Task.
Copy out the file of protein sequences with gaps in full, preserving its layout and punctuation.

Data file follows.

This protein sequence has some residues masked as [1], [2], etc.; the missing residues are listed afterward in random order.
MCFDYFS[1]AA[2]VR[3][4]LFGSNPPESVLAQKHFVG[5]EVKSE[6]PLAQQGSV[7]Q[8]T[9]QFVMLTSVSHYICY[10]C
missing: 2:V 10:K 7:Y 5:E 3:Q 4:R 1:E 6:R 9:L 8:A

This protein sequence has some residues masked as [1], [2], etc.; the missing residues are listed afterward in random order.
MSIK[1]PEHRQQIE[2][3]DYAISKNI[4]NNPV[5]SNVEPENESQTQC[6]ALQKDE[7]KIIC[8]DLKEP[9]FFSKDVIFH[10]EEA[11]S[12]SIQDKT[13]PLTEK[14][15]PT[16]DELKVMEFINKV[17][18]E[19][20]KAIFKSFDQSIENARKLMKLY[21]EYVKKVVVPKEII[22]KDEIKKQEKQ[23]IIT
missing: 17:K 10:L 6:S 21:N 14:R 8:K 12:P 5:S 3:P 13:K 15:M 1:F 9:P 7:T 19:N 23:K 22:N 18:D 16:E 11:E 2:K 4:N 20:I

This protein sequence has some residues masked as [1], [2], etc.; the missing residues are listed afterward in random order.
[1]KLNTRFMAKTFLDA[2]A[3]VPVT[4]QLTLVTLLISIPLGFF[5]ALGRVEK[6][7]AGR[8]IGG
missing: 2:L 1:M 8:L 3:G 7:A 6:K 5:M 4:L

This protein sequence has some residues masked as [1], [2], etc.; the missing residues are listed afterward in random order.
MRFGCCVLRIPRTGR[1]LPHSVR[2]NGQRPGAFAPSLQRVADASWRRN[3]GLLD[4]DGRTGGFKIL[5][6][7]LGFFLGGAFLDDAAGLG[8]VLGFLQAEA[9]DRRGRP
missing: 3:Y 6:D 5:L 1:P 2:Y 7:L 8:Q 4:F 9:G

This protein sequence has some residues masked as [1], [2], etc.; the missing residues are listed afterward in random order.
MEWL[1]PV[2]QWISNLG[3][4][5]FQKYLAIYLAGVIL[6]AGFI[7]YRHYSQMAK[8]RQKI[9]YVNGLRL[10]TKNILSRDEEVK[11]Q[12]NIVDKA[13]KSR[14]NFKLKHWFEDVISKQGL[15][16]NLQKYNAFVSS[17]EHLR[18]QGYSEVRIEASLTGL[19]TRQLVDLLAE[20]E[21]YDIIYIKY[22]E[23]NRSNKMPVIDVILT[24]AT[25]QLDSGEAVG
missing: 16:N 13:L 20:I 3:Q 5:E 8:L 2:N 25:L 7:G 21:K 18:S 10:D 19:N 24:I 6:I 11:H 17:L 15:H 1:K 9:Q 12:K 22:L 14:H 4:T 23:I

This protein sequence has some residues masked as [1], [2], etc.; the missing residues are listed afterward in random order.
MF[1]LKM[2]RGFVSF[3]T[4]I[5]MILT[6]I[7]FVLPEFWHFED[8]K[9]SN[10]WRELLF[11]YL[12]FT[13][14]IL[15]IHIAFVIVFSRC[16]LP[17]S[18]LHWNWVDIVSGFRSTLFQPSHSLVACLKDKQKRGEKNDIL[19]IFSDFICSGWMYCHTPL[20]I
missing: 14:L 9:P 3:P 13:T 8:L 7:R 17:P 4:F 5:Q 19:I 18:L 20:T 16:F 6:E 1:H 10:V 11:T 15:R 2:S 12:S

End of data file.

This protein sequence has some residues masked as [1], [2], etc.; the missing residues are listed afterward in random order.
MCFDYFS[1]AA[2]VR[3][4]LFGSNPPESVLAQKHFVG[5]EVKSE[6]PLAQQGSV[7]Q[8]T[9]QFVMLTSVSHYICY[10]C
missing: 2:V 10:K 7:Y 5:E 3:Q 4:R 1:E 6:R 9:L 8:A

This protein sequence has some residues masked as [1], [2], etc.; the missing residues are listed afterward in random order.
MSIK[1]PEHRQQIE[2][3]DYAISKNI[4]NNPV[5]SNVEPENESQTQC[6]ALQKDE[7]KIIC[8]DLKEP[9]FFSKDVIFH[10]EEA[11]S[12]SIQDKT[13]PLTEK[14][15]PT[16]DELKVMEFINKV[17][18]E[19][20]KAIFKSFDQSIENARKLMKLY[21]EYVKKVVVPKEII[22]KDEIKKQEKQ[23]IIT
missing: 17:K 10:L 6:S 21:N 14:R 8:K 12:P 5:S 3:P 13:K 15:M 1:F 9:P 7:T 19:N 23:K 22:N 18:D 16:E 11:E 2:K 4:N 20:I

This protein sequence has some residues masked as [1], [2], etc.; the missing residues are listed afterward in random order.
[1]KLNTRFMAKTFLDA[2]A[3]VPVT[4]QLTLVTLLISIPLGFF[5]ALGRVEK[6][7]AGR[8]IGG
missing: 2:L 1:M 8:L 3:G 7:A 6:K 5:M 4:L

This protein sequence has some residues masked as [1], [2], etc.; the missing residues are listed afterward in random order.
MRFGCCVLRIPRTGR[1]LPHSVR[2]NGQRPGAFAPSLQRVADASWRRN[3]GLLD[4]DGRTGGFKIL[5][6][7]LGFFLGGAFLDDAAGLG[8]VLGFLQAEA[9]DRRGRP
missing: 3:Y 6:D 5:L 1:P 2:Y 7:L 8:Q 4:F 9:G

This protein sequence has some residues masked as [1], [2], etc.; the missing residues are listed afterward in random order.
MEWL[1]PV[2]QWISNLG[3][4][5]FQKYLAIYLAGVIL[6]AGFI[7]YRHYSQMAK[8]RQKI[9]YVNGLRL[10]TKNILSRDEEVK[11]Q[12]NIVDKA[13]KSR[14]NFKLKHWFEDVISKQGL[15][16]NLQKYNAFVSS[17]EHLR[18]QGYSEVRIEASLTGL[19]TRQLVDLLAE[20]E[21]YDIIYIKY[22]E[23]NRSNKMPVIDVILT[24]AT[25]QLDSGEAVG
missing: 16:N 13:L 20:I 3:Q 5:E 8:L 2:N 25:L 7:G 21:K 18:S 10:D 19:N 24:I 6:I 11:H 17:L 15:H 1:K 9:Q 12:K 22:L 14:H 4:T 23:I

This protein sequence has some residues masked as [1], [2], etc.; the missing residues are listed afterward in random order.
MF[1]LKM[2]RGFVSF[3]T[4]I[5]MILT[6]I[7]FVLPEFWHFED[8]K[9]SN[10]WRELLF[11]YL[12]FT[13][14]IL[15]IHIAFVIVFSRC[16]LP[17]S[18]LHWNWVDIVSGFRSTLFQPSHSLVACLKDKQKRGEKNDIL[19]IFSDFICSGWMYCHTPL[20]I
missing: 14:L 9:P 3:P 13:T 8:L 7:R 17:P 4:F 5:Q 19:I 18:L 20:T 16:F 6:E 1:H 10:V 11:T 15:R 2:S 12:S